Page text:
But mostly this is just a sweet, unique love story that I would recommend to anyone.
LOVED this book. Well-written with engaging & loveable characters. A fabulous debut from Jordan.

4.5 stars.
This is a unique book for sure. It is simultaneously laugh out loud funny and depressingly dark. Jordan does a commendable job of taking the reader inside the mind of OCD. She shows us the confusion, fear, denial, anxiety and all the complexities of the disorder while at once keeping the story humorous and uplifting. This is one of those books where you feel like you are right there in the mind of the character, experiencing everything she is experiencing. As such, there were times I wanted to l ...more
Maybe it's not fair of me to review this book because I did not finish it, but I don't finish books I don't like. And this book made me mad. Basically we have a talented writer who has decided to write chick lit although they don't write chick lit well, they write other lit well. I came across some sentences that I loved, some sentences that showed me that the editor of this book should have hit the author around the ears with the badly done chick lit and demanded bravery and a new start. It was ...more
Grace hat ein Problem: Zahlen. Sie ist bessessen davon, ihre Umwelt unter Kontrolle zu bekommen, indem sie alles zählt, was ihr begegnet. Buchstaben in Namen, Streusel auf Kuchen, Schritte bis zum Supermarkt...
Selbst alltägliche Dinge wie Einkaufen werden zur Herausforderung, wenn Eier in 12-er Packungen angeboten werden (das Buch spielt in Melbourne) und 10 doch eine wesentlich schönere Zahl ist und man an der KAsse feststellt, dass man nur 9 Bananen statt der obligatorischen 10 gekauft hat, gl
Do you count things? Unconsciously (perhaps) number the stairs you're walking up, or the amount of ravioli on your plate? We all count and measure things to a certain extent: 30 even minutes on the exercise bike, 2 cups of flour in this bread recipe, a 72" x 80" space for an entertainment center... For Grace, absolutely EVERYTHING must be counted, numbered and organized. In groups of 10: 30 books per shelf, 10 almonds for a snack, and the number of poppy seeds on her daily coffee at the cafe det ...more
I've been trying to figure out how I was going to rate/review this book ever since I finished it last Friday. At one point, I was considering giving it 2 stars, but it had a good ending, so then I was going to give it 4. As you can see, I finally settled on 3 stars.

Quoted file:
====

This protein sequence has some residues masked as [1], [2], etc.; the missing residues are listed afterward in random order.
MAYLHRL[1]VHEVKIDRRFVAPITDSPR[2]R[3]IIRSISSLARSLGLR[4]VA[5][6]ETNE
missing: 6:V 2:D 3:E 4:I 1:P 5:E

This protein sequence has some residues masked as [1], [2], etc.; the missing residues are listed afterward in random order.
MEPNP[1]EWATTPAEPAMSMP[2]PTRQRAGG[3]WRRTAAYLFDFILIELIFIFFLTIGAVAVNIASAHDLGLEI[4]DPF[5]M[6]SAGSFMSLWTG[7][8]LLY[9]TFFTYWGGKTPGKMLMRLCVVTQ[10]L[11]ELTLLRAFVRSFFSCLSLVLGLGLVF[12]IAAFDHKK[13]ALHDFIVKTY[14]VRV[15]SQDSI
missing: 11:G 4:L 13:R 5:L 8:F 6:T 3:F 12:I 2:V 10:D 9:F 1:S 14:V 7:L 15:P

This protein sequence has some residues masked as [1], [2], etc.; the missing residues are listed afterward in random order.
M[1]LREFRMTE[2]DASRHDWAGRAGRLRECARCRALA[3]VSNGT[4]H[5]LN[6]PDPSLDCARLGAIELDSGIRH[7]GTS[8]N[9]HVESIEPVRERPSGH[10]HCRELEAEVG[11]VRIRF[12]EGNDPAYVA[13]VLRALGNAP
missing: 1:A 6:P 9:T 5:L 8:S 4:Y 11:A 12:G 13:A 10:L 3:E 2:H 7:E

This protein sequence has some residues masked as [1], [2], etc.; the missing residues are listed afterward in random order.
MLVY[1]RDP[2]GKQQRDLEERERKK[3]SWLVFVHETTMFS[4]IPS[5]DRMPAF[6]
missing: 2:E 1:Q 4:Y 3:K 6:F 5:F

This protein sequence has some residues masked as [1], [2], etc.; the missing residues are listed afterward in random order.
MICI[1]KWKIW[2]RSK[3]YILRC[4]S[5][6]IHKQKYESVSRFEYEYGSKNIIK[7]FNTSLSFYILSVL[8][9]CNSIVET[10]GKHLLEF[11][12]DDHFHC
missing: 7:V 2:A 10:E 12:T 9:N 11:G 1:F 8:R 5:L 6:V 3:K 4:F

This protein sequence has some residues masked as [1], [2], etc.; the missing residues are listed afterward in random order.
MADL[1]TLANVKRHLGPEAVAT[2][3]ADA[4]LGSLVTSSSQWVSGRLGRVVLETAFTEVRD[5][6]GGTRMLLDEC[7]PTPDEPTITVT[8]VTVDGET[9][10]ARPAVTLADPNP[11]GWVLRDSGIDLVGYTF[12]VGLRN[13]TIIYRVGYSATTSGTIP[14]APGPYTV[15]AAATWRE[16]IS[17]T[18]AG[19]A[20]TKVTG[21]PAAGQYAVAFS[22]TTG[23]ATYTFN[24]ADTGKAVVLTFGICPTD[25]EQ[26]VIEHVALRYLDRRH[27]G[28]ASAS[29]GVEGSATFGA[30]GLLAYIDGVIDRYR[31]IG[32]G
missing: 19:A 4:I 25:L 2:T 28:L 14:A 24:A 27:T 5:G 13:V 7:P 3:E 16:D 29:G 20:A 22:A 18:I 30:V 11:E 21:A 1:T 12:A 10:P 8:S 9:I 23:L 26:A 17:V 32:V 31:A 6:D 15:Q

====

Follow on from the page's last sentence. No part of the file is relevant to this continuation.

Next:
Addition is the story of a woman obsessed with numbers and counting. The obsession began after a traumatic childhood event, but our protagonist, Grace, managed to keep it in check until another traumatic incident many years later brou
I used to love chick lit novels. Then about 10 years ago I got a little tired of them. I narrowed the kinds of chick lit novels that I like a lot: our protagonist is not in her early 20s, doesn't have a bunch of roommates, doesn't have a job in the media with a terrible boss, doesn't have a cute and funny male friend who she doesn't think of "that way" (yet), and does have real problems. Preferably also isn't set in New York or London.

I am happy to report that Addition is a chick lit book that
Sep 07, 2009 Anita rated it 4 of 5 stars  ·  review of another edition
Recommends it for:
DEE-LIGHT-FUL. I thought this book was awesome! I enjoyed the storyline and the characters. totally great new author. I like the way the character faced her mental illness, with humor and laughter and did what was best for her. I enjoyed the character's sarcastic humor and insightful comments, like these below:

"football? please. why do people care? and 6 points for one goal? that's just plain annoying. why does their team, an arbitrary, illogical grouping at best, inspire this kind of boneheade
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Toni was born in Brisbane in 1966. She loved reading and writing at primary school (Seven Hills State School) but by high school (Lourdes Hill College) had become a science nerd. After leaving school, she enrolled in a Bachelor of Science at the University of Queensland, which she completed part time after almost failing due to a preoccupation with chasing boys.

She has worked as a research assista
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“Most people miss their whole lives, you know. Listen, life isn't when you are standing on top of a mountain looking at a sunset. Life isn't waiting at the alter or the moment your child is born or that time you were swimming in a deep water and a dolphin came up alongside you. These are fragments. 10 or 12 grains of sand spread throughout your entire existence. These are not life. Life is brushing your teeth or making a sandwich or watching the news or waiting for the bus. Or walking. Every day, thousands of tiny events happen and if you're not watching, if you're not careful, if you don't capture them and make them COUNT, your could miss it. You could miss your whole life.” 64 likes
“Don't tell anyone at the church this, but I think girls going out with girls is quite sensible. Imagine not having to do all the housework, and if you found a nice girl the same size you'd have double the wardrobe and you'd never have to shave your legs or clean whiskers out of the sink. I don't know why everyone doesn't do it. Not it's fine, provided you stay that way. It's the changing back to men that sends you mad.” 36 likes